US Military wounded 50,422
US DoD Civilians killed 16
US Civilians killed (includes 9/11 and after) 3,000 +
US Civilians wounded/injured 6,000 +
Total Americans killed (military and civilian) 9,655 +
Total Americans wounded/injured 56,422 +
Total American casualties 66,077 +


A few days ago, Marie Harf, a spokesperson for the US State Department suggested that instead of killing terrorists and destroying the economies of our purported Middle East enemies, we needed to find ways to help build up their economies.  Her suggestion was not simply criticized by many but was widely ridiculed for being naïve, liberal and too compassionate towards our enemies.  Of course, right wing commentators had a field day with bashing her:

Rush Limbaugh:  “This woman is an absolute throwback to 1960s, feel-good liberalism that is senseless.  It’s chickified, it denies reality, and this is the number two spokeswoman at the State Department.  Her boss is not very much more cogent.”

Sean Hannity:  “Among all of the stupid things that I think I have heard about radical Islam, the State Department jobs program has to be ranked the highest among them. I mean because if that’s their mentality, Colonel, then maybe we should give people free housing, terrorists housing, and maybe we should get them Ferraris, and Obamacare.  I’ve seen a lot of terrorists on TV that need dental work.  Maybe free dental care.  Maybe that will make them like us.”

There were few to be found on either the right or left who cared to come out and help Marie defend her comments.  Her subsequent efforts at an explanation only appeared to make matters worse.  Harf’s basic problem was that she wanted to attach a different perspective to the Middle East problem.  A perspective that implicitly refutes the principle of Lex Talionis.   If she was naive about anything, it was in assuming that she had a potential audience for a concept that remains foreign to many people.  It is a concept that thinks our respective enemies might be dealt with on some other plane then revenge and retribution.  It was one that does not exist for the majority of humanity since it is one that chooses to circumvent the principle of Lex Talionis.

“Lets get them Niggars!” 

“What do we do when we get them?”

“Hang-em, what else!”


hanging“Lets get them Injuns!”

“What do we do when we get em? Hang em?”

“Hangins too slow, we shoot em!”


“Lets get them Jews!”

“What do we do when we get em?”  Shoot em?

“No shootins too slow, we gas em!”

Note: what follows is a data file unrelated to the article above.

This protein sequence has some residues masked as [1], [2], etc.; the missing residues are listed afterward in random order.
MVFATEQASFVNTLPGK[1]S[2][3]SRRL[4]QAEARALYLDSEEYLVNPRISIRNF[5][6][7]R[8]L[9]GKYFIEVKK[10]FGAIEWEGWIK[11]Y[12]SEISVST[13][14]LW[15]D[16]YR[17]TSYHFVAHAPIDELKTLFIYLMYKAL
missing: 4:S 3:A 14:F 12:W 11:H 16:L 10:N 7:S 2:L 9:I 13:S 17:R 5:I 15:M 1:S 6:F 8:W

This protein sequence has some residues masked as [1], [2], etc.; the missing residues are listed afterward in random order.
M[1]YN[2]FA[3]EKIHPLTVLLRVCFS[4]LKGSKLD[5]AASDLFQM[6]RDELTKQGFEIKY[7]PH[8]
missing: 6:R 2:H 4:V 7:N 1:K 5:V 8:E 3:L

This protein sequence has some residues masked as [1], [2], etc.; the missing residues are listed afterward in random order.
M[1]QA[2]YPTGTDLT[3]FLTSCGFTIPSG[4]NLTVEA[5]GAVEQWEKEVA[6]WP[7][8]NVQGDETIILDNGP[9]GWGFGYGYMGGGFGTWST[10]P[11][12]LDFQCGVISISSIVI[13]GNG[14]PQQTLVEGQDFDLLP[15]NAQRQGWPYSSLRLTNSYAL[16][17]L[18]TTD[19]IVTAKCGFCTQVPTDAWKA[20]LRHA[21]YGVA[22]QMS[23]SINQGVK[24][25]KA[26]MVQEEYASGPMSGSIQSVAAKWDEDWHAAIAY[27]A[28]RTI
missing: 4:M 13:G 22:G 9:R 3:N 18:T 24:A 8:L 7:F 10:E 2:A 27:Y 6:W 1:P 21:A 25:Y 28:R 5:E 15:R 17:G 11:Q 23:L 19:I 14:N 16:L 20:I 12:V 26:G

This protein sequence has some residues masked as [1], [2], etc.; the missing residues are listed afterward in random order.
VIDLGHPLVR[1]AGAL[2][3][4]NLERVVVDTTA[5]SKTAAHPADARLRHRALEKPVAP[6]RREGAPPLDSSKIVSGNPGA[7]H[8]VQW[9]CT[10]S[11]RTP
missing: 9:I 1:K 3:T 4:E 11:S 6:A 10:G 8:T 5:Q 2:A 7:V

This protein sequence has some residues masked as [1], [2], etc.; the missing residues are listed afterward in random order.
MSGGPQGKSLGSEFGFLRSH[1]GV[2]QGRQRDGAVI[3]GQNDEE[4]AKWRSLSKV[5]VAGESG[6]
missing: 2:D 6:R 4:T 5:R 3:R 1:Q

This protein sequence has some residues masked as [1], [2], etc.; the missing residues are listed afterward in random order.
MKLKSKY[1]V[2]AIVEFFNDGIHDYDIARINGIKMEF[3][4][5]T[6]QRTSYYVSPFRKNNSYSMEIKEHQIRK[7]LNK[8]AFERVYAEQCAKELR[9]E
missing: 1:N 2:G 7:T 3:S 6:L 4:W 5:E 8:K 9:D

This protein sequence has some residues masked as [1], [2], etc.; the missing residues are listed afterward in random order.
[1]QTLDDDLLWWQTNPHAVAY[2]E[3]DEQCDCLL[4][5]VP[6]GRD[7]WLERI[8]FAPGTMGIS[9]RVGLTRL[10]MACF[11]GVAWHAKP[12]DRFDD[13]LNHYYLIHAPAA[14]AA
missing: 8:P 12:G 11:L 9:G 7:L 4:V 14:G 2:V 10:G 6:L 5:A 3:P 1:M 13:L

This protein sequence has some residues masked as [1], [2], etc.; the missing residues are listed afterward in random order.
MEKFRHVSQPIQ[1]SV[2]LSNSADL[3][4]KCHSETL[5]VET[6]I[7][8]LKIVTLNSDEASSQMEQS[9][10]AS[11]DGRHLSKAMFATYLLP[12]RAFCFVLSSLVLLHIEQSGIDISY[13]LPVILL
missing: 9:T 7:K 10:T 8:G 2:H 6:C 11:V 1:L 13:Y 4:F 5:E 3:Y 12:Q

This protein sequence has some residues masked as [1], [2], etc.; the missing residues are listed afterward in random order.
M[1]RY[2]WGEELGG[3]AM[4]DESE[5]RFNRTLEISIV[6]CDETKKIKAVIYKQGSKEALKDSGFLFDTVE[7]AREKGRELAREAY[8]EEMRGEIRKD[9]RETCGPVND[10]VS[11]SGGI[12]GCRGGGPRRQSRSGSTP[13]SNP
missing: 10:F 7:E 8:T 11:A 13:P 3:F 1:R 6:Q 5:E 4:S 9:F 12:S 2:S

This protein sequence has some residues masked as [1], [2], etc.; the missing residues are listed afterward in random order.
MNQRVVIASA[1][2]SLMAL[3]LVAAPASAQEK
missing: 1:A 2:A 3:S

b-1bombing2Lets get them Commies!”

“What do we do when we get em?  Gas em?”

“No gas is not strong enough, we bomb em!”


“Lets get them Arabs!”

“What do we do when we get em?  Bomb em?”

“No bombings not precise enough, we drop a drone on em!”


“What goes around comes around” or “as you sow, so shall you reap” is the basic understanding of how karma, the law of cause and effect, works….This can seem like such a vicious cycle of action and reaction.  It’s practically impossible to live in this world without doing some wrong, whether out of anger, revenge, or just inattention. The teachings of the Gita and Hinduism are all about breaking this cycle of karma and transcending the material world and regaining entrance into the spiritual world.” —-Gadadhara Pandit Dasa 

ghandi-quote-on-forgivenessSomewhere this minute, a father, friend, soldier, leader, mother, sister, brother, aunt or co-worker is planning revenge.  Somewhere this minute, someone with a grudge will be planning to kill a whole bunch of people.  Somewhere this minute, someone who feels the need to right the wrongs in the world, will go out and massacre a whole bunch of innocent people.  Somewhere this minute, someone who feels you are wrong and they are right are planning to kill you.

  • Confucius said“Before you embark on a journey of revenge, dig two graves.”

Time for Questions.

Will Jesus’s admonition to turn the other cheek protect you or your loved ones?  Will the principle of Lex Talionis help you rest easier in your bed?  Will following Jesus or Lex bring back your loved ones?  Which principle is more likely to help prevent future carnage and mayhem?  Can we really love our enemies or is this simply a naïve idea that will never work in the real world?

Life is just beginning.

“The alternate domination of one faction over another, sharpened by the spirit of revenge natural to party dissension, which in different ages and countries has perpetrated the most horrid enormities, is itself a frightful despotism.  But this leads at length to a more formal and permanent despotism.” — George Washington